1. Look beyond the price tag.
It's not new news that the fashion industry has played a role in waste that is produced worldwide. How did we get on this train? How did we close our eyes to every aspect of buying clothes other than the cheap price tag?
Clothing retailers like Zara, Forever 21, and H&M make cheap and fashionable clothing to satisfy the needs of young consumers. Yet, fast fashion has a significant environmental impact. According to the UN Environment Programme (UNEP), the industry is the second-biggest consumer of water and is responsible for about 10% of global carbon emissions – more than all international flights and maritime shipping combined. Unfortunately, fast fashion problems are often overlooked by consumers.
2. Think of the end of life of your clothing.
85% of all textiles go to dumps each year. Even washing clothes releases 500 000 tons of microfibres into the ocean each year, the equivalent of 50 billion plastic bottles.
3. Thrifting is cool again.
One way that shoppers are reducing their consumption of fast fashion is by buying from secondhand sellers like ThredUp Inc. and Poshmark, both based in California, USA; shoppers send their unwanted clothes to these websites and people buy those clothes at a lower price than the original. Let's not forget the local thrift stores too, they offer an easy local way to shop that supports organizations in your town.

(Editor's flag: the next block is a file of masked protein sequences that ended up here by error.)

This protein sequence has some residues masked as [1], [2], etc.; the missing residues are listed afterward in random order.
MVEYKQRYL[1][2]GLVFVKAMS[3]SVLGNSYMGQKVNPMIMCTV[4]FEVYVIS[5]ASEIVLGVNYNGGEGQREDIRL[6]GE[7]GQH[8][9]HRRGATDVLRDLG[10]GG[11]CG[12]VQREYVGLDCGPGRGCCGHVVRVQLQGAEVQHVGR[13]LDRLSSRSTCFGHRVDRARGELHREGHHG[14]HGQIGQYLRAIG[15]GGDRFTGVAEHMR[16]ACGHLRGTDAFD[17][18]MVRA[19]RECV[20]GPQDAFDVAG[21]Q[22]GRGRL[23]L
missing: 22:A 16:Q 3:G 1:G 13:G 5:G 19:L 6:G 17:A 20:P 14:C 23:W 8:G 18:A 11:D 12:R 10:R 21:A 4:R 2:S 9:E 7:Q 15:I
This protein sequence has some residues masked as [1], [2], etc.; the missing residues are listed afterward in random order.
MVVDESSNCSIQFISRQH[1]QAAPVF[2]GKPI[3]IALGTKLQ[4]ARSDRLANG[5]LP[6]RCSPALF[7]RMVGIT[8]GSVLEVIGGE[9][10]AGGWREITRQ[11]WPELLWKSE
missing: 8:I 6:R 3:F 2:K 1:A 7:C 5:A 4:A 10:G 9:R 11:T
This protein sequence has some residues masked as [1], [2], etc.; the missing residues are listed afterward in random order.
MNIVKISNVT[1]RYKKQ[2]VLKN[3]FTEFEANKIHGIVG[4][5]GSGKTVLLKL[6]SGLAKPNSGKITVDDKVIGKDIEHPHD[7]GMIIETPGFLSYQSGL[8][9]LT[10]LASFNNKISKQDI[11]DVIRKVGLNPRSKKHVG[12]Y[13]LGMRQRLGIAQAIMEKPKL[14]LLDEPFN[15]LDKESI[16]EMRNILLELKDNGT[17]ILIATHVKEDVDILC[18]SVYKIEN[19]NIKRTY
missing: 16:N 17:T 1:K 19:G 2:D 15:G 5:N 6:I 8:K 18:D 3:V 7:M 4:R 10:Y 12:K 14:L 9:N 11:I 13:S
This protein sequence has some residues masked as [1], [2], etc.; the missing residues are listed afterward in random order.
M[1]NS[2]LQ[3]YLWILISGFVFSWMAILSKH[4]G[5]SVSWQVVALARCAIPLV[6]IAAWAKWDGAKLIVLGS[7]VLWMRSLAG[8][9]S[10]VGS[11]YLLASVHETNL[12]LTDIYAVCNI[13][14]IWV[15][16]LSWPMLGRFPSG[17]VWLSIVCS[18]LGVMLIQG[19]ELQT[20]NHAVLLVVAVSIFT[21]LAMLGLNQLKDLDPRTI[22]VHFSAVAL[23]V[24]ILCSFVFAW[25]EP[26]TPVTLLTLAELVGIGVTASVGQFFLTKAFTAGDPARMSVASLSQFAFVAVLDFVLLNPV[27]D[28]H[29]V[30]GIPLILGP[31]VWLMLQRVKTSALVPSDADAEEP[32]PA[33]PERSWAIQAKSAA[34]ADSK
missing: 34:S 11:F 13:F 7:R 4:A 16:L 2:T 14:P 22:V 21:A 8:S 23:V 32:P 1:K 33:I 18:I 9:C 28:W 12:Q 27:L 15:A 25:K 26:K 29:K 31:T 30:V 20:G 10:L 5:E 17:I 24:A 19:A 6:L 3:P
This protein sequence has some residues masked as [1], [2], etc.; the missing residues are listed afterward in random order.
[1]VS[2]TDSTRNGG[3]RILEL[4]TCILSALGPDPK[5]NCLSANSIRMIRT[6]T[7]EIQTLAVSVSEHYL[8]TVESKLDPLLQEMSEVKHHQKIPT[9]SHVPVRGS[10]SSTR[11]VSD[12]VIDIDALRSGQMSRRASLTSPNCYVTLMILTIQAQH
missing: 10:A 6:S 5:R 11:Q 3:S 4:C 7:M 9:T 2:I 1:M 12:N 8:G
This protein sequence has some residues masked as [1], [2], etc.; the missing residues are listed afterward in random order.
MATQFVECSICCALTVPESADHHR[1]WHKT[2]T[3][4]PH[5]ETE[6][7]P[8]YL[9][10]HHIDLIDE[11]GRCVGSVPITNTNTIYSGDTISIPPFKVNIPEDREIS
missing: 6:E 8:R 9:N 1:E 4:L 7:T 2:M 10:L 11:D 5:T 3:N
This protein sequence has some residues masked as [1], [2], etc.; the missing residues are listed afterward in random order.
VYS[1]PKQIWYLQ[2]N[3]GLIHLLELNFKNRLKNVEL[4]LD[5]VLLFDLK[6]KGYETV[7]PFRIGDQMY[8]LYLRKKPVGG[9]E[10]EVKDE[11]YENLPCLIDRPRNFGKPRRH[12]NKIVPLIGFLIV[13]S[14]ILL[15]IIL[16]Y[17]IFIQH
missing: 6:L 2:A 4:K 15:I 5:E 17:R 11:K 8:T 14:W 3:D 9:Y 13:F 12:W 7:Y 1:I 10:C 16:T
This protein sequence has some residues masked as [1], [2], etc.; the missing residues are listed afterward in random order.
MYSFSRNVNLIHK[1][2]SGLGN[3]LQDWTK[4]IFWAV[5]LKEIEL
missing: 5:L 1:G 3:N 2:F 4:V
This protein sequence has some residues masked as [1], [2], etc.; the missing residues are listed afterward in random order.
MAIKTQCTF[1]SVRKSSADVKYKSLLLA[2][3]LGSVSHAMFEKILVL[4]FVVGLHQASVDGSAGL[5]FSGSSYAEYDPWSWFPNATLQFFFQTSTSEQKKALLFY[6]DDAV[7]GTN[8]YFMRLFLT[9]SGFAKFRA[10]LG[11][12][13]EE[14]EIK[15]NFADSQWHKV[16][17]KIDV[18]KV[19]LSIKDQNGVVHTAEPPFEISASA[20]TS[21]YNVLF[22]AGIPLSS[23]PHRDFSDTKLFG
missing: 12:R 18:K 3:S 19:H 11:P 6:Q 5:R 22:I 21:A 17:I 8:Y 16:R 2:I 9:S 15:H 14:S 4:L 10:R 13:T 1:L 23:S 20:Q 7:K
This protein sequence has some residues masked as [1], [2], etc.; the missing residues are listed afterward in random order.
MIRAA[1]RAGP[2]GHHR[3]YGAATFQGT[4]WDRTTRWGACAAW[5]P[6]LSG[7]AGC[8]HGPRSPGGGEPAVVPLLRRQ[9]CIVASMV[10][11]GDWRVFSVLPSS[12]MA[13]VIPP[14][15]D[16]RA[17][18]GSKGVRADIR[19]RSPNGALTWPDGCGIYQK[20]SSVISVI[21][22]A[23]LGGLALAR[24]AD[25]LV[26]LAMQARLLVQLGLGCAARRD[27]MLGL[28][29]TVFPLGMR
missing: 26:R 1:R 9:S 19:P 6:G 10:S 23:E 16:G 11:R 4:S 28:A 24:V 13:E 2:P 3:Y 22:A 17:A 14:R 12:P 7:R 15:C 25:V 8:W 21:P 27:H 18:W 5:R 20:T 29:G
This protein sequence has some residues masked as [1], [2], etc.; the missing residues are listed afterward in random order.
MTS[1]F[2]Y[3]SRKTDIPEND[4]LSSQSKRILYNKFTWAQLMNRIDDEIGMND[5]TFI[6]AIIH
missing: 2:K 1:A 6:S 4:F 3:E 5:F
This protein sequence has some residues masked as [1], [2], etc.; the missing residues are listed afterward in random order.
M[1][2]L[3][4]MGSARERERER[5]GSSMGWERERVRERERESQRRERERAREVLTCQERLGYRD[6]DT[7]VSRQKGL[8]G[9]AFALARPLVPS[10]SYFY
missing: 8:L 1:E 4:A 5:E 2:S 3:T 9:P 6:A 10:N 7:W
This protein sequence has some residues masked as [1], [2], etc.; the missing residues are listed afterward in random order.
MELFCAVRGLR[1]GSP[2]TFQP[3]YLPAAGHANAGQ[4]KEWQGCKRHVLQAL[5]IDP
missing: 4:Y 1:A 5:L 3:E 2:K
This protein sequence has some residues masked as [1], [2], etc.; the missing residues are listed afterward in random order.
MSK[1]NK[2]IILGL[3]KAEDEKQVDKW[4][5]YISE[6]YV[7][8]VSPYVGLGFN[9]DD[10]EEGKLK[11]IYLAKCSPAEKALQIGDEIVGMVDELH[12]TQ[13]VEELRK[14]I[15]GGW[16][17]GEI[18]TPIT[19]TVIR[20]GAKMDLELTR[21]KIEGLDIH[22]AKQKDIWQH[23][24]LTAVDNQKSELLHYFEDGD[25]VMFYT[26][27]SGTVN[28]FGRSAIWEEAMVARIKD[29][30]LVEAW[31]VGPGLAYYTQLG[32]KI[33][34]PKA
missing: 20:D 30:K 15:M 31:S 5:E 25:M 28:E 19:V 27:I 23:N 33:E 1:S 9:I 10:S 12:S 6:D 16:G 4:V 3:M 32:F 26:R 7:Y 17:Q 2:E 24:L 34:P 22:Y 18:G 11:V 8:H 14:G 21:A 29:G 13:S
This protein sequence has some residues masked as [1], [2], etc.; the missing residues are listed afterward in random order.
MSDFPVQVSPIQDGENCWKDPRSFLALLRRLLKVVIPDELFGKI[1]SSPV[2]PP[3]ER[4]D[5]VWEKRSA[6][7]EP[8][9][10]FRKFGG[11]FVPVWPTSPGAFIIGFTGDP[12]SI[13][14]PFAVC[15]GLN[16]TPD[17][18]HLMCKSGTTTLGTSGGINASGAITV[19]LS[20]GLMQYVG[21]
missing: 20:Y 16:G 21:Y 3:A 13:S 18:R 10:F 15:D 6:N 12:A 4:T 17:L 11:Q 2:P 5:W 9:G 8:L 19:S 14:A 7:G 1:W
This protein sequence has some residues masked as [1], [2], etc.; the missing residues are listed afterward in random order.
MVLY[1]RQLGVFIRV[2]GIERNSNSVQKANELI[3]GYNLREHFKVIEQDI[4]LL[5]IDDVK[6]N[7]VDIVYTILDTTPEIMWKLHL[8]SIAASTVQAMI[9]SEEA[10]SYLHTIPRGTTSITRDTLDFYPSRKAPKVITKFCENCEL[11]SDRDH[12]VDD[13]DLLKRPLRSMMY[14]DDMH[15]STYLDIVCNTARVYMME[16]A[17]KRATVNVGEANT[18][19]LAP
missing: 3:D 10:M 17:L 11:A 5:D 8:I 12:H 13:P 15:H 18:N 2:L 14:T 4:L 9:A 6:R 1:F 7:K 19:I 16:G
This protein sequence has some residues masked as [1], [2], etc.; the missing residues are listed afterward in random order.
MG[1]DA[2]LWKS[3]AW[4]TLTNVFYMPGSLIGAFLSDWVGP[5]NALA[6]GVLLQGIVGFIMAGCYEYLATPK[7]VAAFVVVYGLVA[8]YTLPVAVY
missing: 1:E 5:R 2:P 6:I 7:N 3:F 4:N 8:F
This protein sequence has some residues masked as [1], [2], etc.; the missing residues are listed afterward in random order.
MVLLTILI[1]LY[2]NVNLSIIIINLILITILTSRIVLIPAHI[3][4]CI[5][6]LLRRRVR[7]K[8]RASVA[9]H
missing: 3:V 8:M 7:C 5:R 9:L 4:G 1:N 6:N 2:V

4. When you need to buy, purchase quality.
Another way that shoppers can make an impact is If you need to buy new clothes, buy good quality clothes from brands that actually work towards creating a product that lasts and is created in conjunction with good social policies.
Pategonia is the leader. Not only has the owner started 1% for the planet, recently he set up the corporation to run as a fund that will support environmental causes. This alone could set them apart, but if you have worn any of their clothes, you know they are built to last. They have a repair program, resell and a recycle program. And they are fair trade made. This company is the gold standard.
A few years ago while walking down a street I saw an ad from icebreaker. In the ad, the person is wearing plastic. It has literally changed the way I buy my clothing. I look for natural fabrics that won’t pollute the waterways with micro plastic. I spend a bit more (still looking for sales or second hand) on good quality that I know will last. I repair what I have, I’ve had the cuffs of my favourite cardigan sewn many times, 10 years in it might be time to replace.
4. Don't throw everything out.
Look through your closet, how does what you wear on your body impact the planet. I’m not saying to throw everything away, but as you replace things, think about what you are buying.